Take Facebook’s React, for example. Facebook open sourced its JavaScript library for building user interfaces back in 2013. Since then React saw a rapid increase in development and many other companies adopted the technology for its own, both premium and free, products, including Netflix and WordPress.

But, how does contributing to a stranger’s open-source project help you?

Well, think of it like fixing someone’s computer for free without expecting anything in return. But, of course, once you’ve fixed that computer you’ll be recognized as a great friend and you’ll also receive recognition in your community as an expert. And, who knows, one of those friends might even offer you a position at a great tech company.

Now, imagine a place where you can inspect other people’s computers, where you can offer to help fix or improve their computers, and help build your reputation and knowledge at the same time. GitHub is just like that, except it really exists and it’s made for developers and coders.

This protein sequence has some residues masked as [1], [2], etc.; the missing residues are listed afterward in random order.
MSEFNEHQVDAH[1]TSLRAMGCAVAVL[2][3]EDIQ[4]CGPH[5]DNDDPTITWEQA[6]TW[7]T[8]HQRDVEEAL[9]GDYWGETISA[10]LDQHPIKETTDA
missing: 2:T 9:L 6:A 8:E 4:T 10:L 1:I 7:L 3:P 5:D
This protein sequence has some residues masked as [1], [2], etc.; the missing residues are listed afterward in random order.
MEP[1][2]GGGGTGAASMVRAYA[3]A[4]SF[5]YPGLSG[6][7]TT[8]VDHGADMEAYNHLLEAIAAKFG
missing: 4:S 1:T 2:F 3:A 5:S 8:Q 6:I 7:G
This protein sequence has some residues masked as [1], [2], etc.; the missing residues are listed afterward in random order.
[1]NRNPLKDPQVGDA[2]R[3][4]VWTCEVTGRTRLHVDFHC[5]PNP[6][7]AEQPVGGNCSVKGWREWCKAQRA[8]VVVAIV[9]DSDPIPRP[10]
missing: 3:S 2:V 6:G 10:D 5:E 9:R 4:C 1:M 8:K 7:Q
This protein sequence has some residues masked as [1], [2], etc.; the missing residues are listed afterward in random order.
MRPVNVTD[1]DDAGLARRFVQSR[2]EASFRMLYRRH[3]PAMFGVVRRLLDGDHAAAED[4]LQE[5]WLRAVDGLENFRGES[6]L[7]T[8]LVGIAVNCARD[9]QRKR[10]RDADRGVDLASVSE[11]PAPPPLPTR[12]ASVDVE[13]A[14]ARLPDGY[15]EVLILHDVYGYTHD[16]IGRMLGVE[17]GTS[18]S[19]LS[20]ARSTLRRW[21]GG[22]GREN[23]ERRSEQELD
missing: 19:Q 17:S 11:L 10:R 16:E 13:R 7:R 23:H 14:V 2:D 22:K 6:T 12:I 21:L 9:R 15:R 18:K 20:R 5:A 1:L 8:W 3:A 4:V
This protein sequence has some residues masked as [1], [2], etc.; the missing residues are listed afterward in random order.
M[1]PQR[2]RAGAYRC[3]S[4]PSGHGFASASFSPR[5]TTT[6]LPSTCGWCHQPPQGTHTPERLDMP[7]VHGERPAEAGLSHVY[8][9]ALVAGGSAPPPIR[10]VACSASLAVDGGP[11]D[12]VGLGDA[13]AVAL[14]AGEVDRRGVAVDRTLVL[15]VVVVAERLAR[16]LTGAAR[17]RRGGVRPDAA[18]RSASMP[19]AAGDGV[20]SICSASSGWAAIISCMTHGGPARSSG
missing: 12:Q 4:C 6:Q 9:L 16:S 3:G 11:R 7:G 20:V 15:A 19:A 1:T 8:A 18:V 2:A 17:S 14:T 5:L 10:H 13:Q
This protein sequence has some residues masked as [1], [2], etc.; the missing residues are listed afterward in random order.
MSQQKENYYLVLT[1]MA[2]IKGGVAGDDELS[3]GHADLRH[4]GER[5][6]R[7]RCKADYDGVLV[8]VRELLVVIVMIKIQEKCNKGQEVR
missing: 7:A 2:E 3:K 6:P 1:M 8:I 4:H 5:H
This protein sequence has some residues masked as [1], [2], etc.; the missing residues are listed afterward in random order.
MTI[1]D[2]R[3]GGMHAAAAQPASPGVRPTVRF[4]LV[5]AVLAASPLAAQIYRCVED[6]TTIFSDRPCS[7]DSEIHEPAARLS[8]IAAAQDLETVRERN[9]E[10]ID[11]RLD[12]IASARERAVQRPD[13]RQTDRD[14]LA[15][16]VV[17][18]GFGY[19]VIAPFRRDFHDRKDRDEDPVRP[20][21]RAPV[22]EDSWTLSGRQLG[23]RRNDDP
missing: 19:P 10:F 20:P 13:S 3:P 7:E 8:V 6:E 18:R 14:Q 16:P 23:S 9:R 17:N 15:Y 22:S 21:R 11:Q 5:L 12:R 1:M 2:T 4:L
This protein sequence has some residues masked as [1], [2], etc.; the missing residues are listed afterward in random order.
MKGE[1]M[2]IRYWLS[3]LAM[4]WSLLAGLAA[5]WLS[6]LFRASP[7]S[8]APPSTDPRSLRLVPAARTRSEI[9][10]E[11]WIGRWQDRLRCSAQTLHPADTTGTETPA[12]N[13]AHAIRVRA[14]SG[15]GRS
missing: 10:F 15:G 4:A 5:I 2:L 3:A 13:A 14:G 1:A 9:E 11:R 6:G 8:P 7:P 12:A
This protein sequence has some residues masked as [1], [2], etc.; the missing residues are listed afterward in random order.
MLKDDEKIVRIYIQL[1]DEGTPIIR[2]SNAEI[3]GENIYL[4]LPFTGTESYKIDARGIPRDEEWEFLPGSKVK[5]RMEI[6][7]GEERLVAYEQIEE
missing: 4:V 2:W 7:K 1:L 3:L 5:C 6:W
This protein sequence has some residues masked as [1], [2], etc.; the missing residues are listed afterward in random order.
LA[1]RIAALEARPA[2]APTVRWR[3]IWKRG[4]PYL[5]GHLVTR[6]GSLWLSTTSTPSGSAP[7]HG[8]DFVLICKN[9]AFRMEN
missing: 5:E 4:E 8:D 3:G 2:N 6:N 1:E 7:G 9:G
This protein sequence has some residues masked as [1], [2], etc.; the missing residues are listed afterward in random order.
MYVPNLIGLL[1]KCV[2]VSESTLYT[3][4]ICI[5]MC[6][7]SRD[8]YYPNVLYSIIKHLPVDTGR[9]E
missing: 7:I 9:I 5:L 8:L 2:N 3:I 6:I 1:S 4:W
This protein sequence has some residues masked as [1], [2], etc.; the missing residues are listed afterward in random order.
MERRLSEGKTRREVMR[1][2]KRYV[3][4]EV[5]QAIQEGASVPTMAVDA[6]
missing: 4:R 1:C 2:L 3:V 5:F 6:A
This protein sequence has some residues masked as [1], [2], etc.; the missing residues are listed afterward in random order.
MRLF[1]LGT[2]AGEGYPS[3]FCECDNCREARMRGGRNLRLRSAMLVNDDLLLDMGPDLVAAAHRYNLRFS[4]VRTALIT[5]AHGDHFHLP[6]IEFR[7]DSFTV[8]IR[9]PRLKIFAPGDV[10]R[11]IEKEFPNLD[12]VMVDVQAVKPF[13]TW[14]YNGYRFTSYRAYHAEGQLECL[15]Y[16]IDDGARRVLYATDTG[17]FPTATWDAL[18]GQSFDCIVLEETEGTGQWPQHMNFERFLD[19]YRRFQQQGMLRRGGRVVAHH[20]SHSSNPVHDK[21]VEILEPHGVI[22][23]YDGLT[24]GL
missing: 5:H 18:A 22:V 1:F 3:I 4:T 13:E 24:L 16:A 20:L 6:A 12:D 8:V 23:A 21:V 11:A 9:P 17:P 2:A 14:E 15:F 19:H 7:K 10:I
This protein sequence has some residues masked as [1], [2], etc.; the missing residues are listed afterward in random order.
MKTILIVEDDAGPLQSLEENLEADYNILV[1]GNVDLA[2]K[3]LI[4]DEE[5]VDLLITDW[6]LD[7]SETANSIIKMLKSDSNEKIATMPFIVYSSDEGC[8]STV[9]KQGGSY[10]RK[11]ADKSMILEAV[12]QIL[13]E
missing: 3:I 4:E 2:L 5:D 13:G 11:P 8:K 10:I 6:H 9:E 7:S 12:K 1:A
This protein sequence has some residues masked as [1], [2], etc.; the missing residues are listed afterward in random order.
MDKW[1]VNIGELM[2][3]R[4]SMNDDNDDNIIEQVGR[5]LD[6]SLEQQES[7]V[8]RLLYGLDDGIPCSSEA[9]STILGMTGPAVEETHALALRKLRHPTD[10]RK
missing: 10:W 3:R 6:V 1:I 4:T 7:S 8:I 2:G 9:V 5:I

What Is GitHub?

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Technically, GitHub is an online Git repository hosting service. But it’s more than that. GitHub is a community platform where developers from around the world can come together to easily work on projects, improve the software, and help each other.

Instead of posting status updates and selfies, you share your software with your fellow developers. Instead of posting comments you modify and improve other people’s code.

No matter what type of a coder you are, you can find all kinds of projects — from browser extensions to game engines and more — on GitHub, which you can learn from and improve upon. The possibilities are endless!